Kids on P.E.I. receive first vaccinations against COVID-19

·3 min read
Chief Public Health Officer Dr. Heather Morrison stopped into the vaccine clinic for children on Friday.   (Gabrielle Drummond/CBC - image credit)
Chief Public Health Officer Dr. Heather Morrison stopped into the vaccine clinic for children on Friday. (Gabrielle Drummond/CBC - image credit)

One hundred and thirty children in P.E.I. received the COVID-19 vaccine on Friday — the first day the shot was available to five to 11-year-olds.

A pediatric vaccine clinic was held at the County Fair Mall in Summerside, P.E.I.

"I think it's important because it can help protect others," said 10-year-old Alex DesRoche. "I was worried that I'd get COVID and spread it to my papa … because he has cancer."

Her mom, Robin DesRosche, is happy to have gotten her daughter vaccinated.

Steve Bruce/CBC
Steve Bruce/CBC

"At any point in time, something can weigh in on your family and if you can do anything to try to prevent it, as a parent, I would," said DesRoche.

There are 13,000 kids in the five to 11 age group in the province, and 2,500 have appointments booked so far.

Madeline Goguen, 10, said she was a little nervous to get the shot, but in the end, she said it didn't hurt and was well worth it.

"I'm excited because it's been a while since I've gone on vacation," Goguen said. "It was just quick. It was a tiny pinch and that was it."

Getting the vaccine will make going to see her dad in New Brunswick less stressful, she said.

"Every time that I had to get tested I was always worried," said Goguen.

Her mother, LeAnne Weeks, shares that sense of relief.

Steve Bruce/CBC
Steve Bruce/CBC

"Now that Madeline is done, that's our whole family, and we're just excited that we feel safe now," Weeks said.

The clinic has been set up just for kids and other community clinics will be too. With decorations from the movie Frozen and a free toy with every shot, it's about making the kids feel more comfortable.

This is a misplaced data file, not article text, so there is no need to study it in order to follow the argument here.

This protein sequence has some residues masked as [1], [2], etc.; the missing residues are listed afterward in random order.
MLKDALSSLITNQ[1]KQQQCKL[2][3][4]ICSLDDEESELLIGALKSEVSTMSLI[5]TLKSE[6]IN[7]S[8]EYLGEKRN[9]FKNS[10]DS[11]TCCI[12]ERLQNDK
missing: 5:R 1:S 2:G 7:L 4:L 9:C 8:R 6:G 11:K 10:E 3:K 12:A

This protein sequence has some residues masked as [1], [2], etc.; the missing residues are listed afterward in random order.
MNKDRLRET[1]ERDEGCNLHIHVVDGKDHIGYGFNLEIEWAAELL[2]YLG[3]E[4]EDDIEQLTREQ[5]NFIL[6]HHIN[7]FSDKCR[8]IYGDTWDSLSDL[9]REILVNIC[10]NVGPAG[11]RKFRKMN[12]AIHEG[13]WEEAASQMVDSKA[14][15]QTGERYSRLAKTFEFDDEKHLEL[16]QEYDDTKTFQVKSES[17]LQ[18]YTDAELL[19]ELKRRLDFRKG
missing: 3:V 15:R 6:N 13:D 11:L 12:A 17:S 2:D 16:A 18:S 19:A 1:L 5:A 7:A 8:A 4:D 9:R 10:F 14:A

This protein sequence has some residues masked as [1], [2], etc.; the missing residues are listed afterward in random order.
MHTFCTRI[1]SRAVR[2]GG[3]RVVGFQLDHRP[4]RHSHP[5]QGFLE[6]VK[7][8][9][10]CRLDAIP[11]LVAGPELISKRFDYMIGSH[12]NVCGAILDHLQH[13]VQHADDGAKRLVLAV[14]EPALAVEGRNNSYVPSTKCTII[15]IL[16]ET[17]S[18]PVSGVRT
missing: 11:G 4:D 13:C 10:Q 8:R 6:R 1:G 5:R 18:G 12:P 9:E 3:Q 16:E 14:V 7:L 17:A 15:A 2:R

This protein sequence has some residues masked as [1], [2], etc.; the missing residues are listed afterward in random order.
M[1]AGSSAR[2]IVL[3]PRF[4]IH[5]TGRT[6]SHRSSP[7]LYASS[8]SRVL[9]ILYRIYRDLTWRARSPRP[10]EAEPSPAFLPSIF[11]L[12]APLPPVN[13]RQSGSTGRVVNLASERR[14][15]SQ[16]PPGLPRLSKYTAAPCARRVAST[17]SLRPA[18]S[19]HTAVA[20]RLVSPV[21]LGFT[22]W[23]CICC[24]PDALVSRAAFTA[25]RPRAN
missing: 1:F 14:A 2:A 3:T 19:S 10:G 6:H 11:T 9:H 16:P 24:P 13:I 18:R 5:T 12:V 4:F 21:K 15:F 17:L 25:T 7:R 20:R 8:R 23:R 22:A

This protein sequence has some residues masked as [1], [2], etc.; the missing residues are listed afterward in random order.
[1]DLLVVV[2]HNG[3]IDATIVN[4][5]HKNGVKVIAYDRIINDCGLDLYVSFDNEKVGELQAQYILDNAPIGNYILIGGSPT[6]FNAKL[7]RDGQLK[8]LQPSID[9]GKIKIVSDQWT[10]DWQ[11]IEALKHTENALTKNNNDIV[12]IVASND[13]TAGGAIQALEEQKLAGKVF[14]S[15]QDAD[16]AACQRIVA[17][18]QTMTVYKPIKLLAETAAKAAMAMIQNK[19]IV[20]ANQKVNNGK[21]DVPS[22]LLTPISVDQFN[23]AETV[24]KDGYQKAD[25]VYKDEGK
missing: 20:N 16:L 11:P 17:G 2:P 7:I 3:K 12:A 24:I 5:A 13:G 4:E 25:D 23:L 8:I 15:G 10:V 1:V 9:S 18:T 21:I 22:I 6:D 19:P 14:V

"I think kids and adults too are a little bit nervous about coming and getting needles, even if they know they really want it, and need it," said Marion Dowling, chief of nursing on P.E.I.

"We just want to make it as welcoming as possible, and try to give them a bit of privacy with the stations, so they can sit as a family unit, and have the conversation, ask any questions they might have too, and be comfortable."

PEI's chief public health officer made an appearance at the clinic on Friday. Dr. Heather Morrison said she's pleased to see so many parents booking shots for their children.

Steve Bruce/CBC
Steve Bruce/CBC

"I almost got goosebumps in there. There are children who are excited, there are parents who are that excited. Just to be a part of it was pretty special" Morrison said.

In a survey by the province, about 70 per cent of parents said they would get their child vaccinated, while others said they were undecided.

Morrison said she thinks word of mouth will convince many of them to sign up.

"We know it can influence others if we know that your friends have booked their vaccine," she said.

"I saw children here today wearing stickers saying, 'I got my COVID vaccine.' They will start talking amongst their friends that 'I got mine, and it feels good.'"

Steve Bruce/CBC
Steve Bruce/CBC

Five community clinics across P.E.I. are currently offering the vaccine for five to 11-year-olds.

In the new year, the plan is to set up school clinics for kids in grades four to six.

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